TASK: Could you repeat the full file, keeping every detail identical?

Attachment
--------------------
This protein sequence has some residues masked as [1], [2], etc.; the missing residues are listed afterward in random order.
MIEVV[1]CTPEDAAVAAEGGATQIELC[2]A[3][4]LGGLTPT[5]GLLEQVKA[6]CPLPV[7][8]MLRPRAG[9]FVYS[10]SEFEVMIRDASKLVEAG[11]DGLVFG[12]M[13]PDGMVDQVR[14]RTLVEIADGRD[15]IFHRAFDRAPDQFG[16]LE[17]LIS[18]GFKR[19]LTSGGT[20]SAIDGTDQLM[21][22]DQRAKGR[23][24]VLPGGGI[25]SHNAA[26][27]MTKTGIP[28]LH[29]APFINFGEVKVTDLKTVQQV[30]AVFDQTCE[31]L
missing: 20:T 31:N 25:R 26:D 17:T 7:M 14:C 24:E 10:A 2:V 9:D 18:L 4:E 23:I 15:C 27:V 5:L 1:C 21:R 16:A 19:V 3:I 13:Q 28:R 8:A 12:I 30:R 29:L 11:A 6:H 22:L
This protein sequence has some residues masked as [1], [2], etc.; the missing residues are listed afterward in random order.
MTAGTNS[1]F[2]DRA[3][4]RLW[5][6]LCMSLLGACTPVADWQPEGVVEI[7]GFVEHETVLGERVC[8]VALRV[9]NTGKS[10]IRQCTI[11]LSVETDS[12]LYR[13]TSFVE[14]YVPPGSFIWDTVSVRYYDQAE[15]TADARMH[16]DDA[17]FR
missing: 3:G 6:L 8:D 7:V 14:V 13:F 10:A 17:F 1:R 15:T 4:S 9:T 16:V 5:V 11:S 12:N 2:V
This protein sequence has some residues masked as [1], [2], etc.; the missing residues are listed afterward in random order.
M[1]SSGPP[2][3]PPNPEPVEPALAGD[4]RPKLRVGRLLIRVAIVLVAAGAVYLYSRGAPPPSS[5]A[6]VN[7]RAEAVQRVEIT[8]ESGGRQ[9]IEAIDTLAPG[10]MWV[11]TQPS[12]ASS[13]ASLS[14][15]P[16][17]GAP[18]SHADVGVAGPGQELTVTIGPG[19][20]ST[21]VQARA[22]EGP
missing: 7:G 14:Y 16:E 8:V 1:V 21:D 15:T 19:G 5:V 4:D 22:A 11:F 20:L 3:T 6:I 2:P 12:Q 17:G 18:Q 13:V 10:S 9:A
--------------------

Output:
This protein sequence has some residues masked as [1], [2], etc.; the missing residues are listed afterward in random order.
MIEVV[1]CTPEDAAVAAEGGATQIELC[2]A[3][4]LGGLTPT[5]GLLEQVKA[6]CPLPV[7][8]MLRPRAG[9]FVYS[10]SEFEVMIRDASKLVEAG[11]DGLVFG[12]M[13]PDGMVDQVR[14]RTLVEIADGRD[15]IFHRAFDRAPDQFG[16]LE[17]LIS[18]GFKR[19]LTSGGT[20]SAIDGTDQLM[21][22]DQRAKGR[23][24]VLPGGGI[25]SHNAA[26][27]MTKTGIP[28]LH[29]APFINFGEVKVTDLKTVQQV[30]AVFDQTCE[31]L
missing: 20:T 31:N 25:R 26:D 17:T 7:M 14:C 24:E 10:A 2:V 9:D 18:L 4:E 23:I 15:C 27:V 5:L 1:C 21:R 16:A 19:V 3:I 13:Q 28:R 8:A 12:I 30:R 29:L 11:A 6:H 22:L
This protein sequence has some residues masked as [1], [2], etc.; the missing residues are listed afterward in random order.
MTAGTNS[1]F[2]DRA[3][4]RLW[5][6]LCMSLLGACTPVADWQPEGVVEI[7]GFVEHETVLGERVC[8]VALRV[9]NTGKS[10]IRQCTI[11]LSVETDS[12]LYR[13]TSFVE[14]YVPPGSFIWDTVSVRYYDQAE[15]TADARMH[16]DDA[17]FR
missing: 3:G 6:L 8:D 7:V 14:V 13:F 10:A 17:F 1:R 15:T 4:S 9:T 16:V 5:V 11:S 12:N 2:V
This protein sequence has some residues masked as [1], [2], etc.; the missing residues are listed afterward in random order.
M[1]SSGPP[2][3]PPNPEPVEPALAGD[4]RPKLRVGRLLIRVAIVLVAAGAVYLYSRGAPPPSS[5]A[6]VN[7]RAEAVQRVEIT[8]ESGGRQ[9]IEAIDTLAPG[10]MWV[11]TQPS[12]ASS[13]ASLS[14][15]P[16][17]GAP[18]SHADVGVAGPGQELTVTIGPG[19][20]ST[21]VQARA[22]EGP
missing: 7:G 14:Y 16:E 8:V 1:V 21:D 15:T 19:G 5:V 4:D 22:A 11:F 20:L 3:T 6:I 2:P 12:Q 17:G 18:Q 13:V 10:S 9:A